Obstructed labor is more common in humans than any other species and continues to be a main cause of birth complications today.[12] Modern humans have morphologically evolved to survive as bipeds, however, bipedalism has resulted in skeletal changes that have consequently narrowed the pelvis and the birth canal.[13] The combination of increased brain size and changes in pelvic structure are the major contributors of obstructed labor in modern humans. It is also common for obstructed labor in humans to be caused by the fetus’ broad shoulders. However, morphological shifts in pelvic structure still account for the inability of a fetus to effectively pass through the birth canal without major complications [14]

Other primates have a wider and straighter birth canal that allows a fetus to pass through more effectively.[15] Mismatch between birth canal size and infant cranial width and length due to bipedal locomotion requirements have often been referred to as the obstetric dilemma, since compared to other great apes, modern humans have the greatest disproportion between infant cranial size and birth canal size.[16] Shrinking of upper extremities and curvature of the spine have also affected the way modern humans give birth. Quadruped apes have longer upper limbs that allow them to reach down and pull their fetus out of the birth canal unassisted.[14] Other primates also have a wider and straighter birth canal that allows a fetus to pass through more effectively.[15] Modern human’s shorter upper extremities and evolution of bipedal locomotion have forced them to rely on assistance during labor. For this reason, researchers argue that assisted labor may have evolved with bipedalism.[14] Obstructed labor has been documented as a complication of childbirth since the field of obstetrics originated. For over 1,000 years obstetricians had to forcibly remove an obstructed labor fetus to prevent the death of the mother.[17]

Prior to the existence of the cesarean section, fetuses that were obstructed had a low survival rate.[17] Even in the 21st century, if obstructed labor is left untreated, it could result in mother and infant death.[16] Although surgical removal of the fetus is the preferred method of managing obstructed labor, manual removal using medical tools is also common.[15]

Obstructed labor is unique to humans compared to other primates. The evolution of humans to become obligate bipedal and increase in brain size create the problems associated with obstructed labor.[16] In order for bipedal locomotion to be possible, many changes had to occur to the skeletal structure of humans, especially in the pelvis. Both the shape and orientation of the pelvis changed.[16] Other primates have straighter and wider pelvises compared to humans.[16] A narrow pelvis is better for bipedal locomotion but makes childbirth more difficult. The pelvis is sexually dimorphic, with females having a wider pelvis to be better suited for childbirth. However, the female pelvis still must accommodate for bipedal locomotion which is what creates the challenges for obstructed labor.[16] The brain size of humans has also increased as the species has evolved, resulting in a larger head of the fetus that must exit the womb. This requires human infants to be born less developed when compared to other species. The bones of the skull are not yet fused when a human infant is born in order to prevent the head from becoming too large to exit the womb. However, the head of the fetus is still large and poses the possibility for obstructed labor.[16]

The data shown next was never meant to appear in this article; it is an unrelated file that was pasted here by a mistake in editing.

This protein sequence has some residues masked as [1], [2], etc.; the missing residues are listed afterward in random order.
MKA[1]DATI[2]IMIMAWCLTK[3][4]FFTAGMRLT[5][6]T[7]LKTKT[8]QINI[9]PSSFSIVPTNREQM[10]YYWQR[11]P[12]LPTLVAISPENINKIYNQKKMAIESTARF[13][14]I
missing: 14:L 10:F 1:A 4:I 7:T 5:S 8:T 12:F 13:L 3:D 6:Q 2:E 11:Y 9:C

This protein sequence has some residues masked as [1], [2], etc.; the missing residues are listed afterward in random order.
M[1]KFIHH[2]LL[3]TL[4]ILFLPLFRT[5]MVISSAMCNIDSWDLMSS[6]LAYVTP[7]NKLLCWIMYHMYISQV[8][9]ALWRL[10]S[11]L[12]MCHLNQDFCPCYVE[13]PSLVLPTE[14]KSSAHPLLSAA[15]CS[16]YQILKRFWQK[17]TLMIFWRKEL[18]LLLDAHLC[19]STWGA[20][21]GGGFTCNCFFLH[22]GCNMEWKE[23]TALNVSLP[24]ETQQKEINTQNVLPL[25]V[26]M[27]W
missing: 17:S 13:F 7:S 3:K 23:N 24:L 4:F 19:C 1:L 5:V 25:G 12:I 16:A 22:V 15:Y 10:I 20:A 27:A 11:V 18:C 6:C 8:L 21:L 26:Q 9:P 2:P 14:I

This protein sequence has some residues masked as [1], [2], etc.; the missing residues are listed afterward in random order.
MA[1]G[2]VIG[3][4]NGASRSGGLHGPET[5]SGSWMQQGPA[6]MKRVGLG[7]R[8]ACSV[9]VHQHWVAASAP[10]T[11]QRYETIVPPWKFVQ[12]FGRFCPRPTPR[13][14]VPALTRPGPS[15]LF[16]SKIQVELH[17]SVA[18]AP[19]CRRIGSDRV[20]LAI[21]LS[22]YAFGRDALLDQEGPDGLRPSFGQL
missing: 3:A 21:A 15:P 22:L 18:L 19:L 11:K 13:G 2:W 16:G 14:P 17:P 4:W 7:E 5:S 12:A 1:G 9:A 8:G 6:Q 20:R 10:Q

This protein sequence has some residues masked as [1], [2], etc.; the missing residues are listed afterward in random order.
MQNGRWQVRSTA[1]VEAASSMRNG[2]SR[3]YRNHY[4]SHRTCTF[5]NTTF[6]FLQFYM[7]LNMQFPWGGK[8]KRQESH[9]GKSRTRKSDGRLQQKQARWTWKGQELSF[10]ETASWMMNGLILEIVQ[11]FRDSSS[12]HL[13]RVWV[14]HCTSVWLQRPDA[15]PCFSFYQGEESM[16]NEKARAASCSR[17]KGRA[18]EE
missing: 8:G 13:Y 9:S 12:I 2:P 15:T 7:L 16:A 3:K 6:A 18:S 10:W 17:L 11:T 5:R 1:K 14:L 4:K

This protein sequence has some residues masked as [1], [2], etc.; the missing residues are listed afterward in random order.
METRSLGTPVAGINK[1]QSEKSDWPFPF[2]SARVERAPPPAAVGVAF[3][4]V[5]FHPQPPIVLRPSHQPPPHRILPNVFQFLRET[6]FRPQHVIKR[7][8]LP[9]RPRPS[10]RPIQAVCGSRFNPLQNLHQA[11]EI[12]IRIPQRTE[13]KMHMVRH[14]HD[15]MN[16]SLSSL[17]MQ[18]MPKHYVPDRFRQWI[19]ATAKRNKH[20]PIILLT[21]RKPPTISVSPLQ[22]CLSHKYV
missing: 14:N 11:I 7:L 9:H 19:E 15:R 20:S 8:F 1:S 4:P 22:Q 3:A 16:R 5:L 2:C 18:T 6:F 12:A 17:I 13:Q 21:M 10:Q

Diagnosis

Obstructed labour is usually diagnosed based on physical examination.[7] Ultrasound can be used to predict malpresentation of the fetus.[11] In examination of the cervix once labor has begun, all examinations are compared to regular cervical assessments. The comparison between the average cervical assessment and the current state of the mother allows for a diagnosis of obstructed labor.[1] An increasingly long time in labor also indicates a mechanical issue that is preventing the fetus from exiting the womb.[1]

Prevention